"depression, ill-humor," perhaps from earlier sense "cowering state of fear" (1743), identified in OED as originally Oxford slang, probably from Scottish and Northern English verb funk "become afraid, shrink through fear, fail through panic," (1737), of unknown origin. Perhaps from Flemish fonck "perturbation, agitation, distress," which is possibly related to Old French funicle "wild, mad."
"bad smell," 1620s, probably from the verb funk in the sense "blow smoke upon; stifle with offensive vapor" (though this is not recorded until later 17c.). It is from dialectal French funkière "to smoke," from Old French fungier "give off smoke; fill with smoke," from Latin fumigare "to smoke" (see fume (n.)).
Not considered to be related to obsolete funk (n.) "a spark," mid-14c., fonke, a general Germanic word (compare Dutch vonk, Old High German funcho, German Funke. The Middle English word is probably from Low German or from an unrecorded Old English form.
In reference to a style of music felt to have a strong, earthy quality, it is attested by 1959, a back-formation from funky (q.v.).
1823, American English college slang, original meaning "to back out, give up, fail," of obscure origin, traditionally said to be an alteration of British university slang funk "to be frightened, shrink from" (see funk (n.1)). Meaning "cause to fail, give a failing mark to" is from 1843. Related: Flunked; flunking.
1784, "old, musty," in reference to cheeses, then "repulsive," from funk (n.2) + -y (2). It began to develop an approving sense in jazz slang c. 1900, probably on the notion of "earthy, strong, deeply felt." Funky also was used early 20c. by white writers in reference to body odor allegedly peculiar to blacks. The word reached wider popularity c. 1954 (it was defined in "Time" magazine, Nov. 8, 1954) and in the 1960s acquired a broad slang sense of "fine, stylish, excellent."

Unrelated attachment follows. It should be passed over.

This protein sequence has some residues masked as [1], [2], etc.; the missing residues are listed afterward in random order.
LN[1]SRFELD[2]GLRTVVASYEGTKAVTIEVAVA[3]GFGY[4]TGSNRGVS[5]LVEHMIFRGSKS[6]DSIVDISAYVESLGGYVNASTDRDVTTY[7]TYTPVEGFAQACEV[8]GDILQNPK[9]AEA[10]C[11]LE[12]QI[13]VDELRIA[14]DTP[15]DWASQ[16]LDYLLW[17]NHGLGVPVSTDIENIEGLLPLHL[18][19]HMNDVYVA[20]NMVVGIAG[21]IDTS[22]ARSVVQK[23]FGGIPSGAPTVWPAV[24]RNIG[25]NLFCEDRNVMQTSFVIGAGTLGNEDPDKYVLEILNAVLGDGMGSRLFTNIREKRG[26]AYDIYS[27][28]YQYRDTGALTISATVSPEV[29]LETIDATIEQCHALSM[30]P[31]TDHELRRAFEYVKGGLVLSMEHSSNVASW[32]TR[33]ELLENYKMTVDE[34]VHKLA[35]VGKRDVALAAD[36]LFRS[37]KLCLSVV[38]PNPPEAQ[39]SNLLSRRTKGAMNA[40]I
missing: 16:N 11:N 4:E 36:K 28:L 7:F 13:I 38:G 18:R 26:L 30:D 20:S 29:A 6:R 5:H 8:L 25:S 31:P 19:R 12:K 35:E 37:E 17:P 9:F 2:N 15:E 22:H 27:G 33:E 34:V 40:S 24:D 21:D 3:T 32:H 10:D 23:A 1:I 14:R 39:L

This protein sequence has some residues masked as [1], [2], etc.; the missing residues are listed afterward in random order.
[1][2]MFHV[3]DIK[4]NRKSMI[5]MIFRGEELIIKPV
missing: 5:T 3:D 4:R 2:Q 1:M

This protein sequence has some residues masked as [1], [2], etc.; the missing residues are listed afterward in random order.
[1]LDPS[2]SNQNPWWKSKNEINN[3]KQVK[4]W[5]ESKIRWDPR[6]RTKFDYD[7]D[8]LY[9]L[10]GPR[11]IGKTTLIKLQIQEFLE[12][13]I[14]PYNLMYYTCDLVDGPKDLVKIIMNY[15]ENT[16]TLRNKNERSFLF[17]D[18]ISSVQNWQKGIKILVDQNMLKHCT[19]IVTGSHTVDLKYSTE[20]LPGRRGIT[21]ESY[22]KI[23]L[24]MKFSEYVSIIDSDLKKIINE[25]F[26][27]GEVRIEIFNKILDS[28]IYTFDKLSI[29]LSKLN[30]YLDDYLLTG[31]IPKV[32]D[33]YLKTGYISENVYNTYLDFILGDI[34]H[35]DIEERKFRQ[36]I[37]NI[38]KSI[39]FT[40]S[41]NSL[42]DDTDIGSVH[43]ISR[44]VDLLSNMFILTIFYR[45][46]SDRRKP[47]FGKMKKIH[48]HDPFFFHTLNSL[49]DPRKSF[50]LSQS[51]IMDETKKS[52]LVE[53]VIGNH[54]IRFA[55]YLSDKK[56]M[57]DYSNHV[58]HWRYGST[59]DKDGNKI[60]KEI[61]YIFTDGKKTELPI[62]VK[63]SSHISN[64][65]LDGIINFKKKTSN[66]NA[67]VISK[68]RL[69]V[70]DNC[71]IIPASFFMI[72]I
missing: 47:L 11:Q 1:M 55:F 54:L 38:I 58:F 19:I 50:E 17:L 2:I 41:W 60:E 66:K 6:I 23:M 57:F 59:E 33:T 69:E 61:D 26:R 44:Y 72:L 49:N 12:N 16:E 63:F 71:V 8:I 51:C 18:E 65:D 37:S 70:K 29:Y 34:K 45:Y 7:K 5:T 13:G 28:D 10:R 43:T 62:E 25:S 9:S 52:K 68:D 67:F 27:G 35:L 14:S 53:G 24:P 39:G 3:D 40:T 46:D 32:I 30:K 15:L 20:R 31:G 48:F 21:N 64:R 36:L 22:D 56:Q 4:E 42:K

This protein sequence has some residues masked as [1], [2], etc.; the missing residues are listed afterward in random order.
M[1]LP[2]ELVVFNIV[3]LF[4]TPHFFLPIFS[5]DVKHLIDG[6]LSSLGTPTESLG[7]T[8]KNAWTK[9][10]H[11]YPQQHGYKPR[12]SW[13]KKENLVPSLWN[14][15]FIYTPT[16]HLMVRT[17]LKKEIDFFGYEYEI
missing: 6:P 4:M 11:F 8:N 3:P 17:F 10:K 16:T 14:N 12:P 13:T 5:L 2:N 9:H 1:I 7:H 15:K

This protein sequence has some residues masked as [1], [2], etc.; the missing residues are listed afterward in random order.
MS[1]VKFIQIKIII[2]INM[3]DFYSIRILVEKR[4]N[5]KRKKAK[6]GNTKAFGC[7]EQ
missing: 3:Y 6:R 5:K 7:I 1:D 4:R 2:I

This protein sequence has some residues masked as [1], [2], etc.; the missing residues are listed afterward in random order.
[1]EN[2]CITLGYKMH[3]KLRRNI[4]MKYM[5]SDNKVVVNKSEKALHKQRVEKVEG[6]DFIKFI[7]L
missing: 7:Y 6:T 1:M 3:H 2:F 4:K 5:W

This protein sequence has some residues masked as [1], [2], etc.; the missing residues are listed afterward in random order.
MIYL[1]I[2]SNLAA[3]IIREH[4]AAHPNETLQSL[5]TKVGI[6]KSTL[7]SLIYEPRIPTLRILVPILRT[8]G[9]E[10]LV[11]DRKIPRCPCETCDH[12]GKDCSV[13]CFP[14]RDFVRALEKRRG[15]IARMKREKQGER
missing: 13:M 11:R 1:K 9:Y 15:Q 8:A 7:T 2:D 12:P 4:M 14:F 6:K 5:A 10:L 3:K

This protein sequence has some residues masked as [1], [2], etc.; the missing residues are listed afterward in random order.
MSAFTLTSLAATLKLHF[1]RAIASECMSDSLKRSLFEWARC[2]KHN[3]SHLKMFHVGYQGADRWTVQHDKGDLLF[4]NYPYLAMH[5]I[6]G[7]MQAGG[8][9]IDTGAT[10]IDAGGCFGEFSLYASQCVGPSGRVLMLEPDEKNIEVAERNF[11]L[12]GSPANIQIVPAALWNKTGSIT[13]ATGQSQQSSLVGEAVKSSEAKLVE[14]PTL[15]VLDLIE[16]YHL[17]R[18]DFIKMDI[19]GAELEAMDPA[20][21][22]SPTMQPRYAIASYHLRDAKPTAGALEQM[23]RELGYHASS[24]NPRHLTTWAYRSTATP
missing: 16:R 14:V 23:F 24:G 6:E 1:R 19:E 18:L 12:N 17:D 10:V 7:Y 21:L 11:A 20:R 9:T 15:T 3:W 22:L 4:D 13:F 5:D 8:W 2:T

1920, originally vitamine (1912) coined by Polish biochemist Casimir Funk (1884-1967), from Latin vita "life" (from PIE root *gwei- "to live") + amine, because they were thought to contain amino acids. The terminal -e formally was stripped off when scientists learned the true nature of the substance; -in was acceptable because it was used for neutral substances of undefined composition. The lettering system of nomenclature (Vitamin A, B, C, etc.) was introduced at the same time (1920).
Regarding an antithesis to 'promote,' the word universally in use in Cambridge, in Harvard College, is drop. The same word is in use in the leading schools here (Boston). I hope I may be counted every time against such barbarisms as 'demote' and 'retromote.' [Edward Everett Hale, 1892, letter to the publishers of "Funk & Wagnalls' Standard Dictionary"]
Related: Demoted; demoting.
1950, coined by U.S. writer L. Ron Hubbard (1911-1986). In "Dianetics: The Modern Science of Mental Health" (1950), the glossary connects the word to Greek dianoua "thought." "Self Analysis" by Hubbard (1951) quotes an etymology said to have been added to the Funk & Wagnalls New Standard Dictionary: "Gr. dianoetikos--dia, through plus noos, mind."
There was an earlier dianoetic (1670s) "of or pertaining to thought," from Greek dianoetikos "of or for thinking; intellectual," from dianoetos, verbal adjective from dianoe-esthai "to think," from dia- "through" (see dia-) + noe-ein "to think, suppose," from noos "mind," which is of uncertain origin.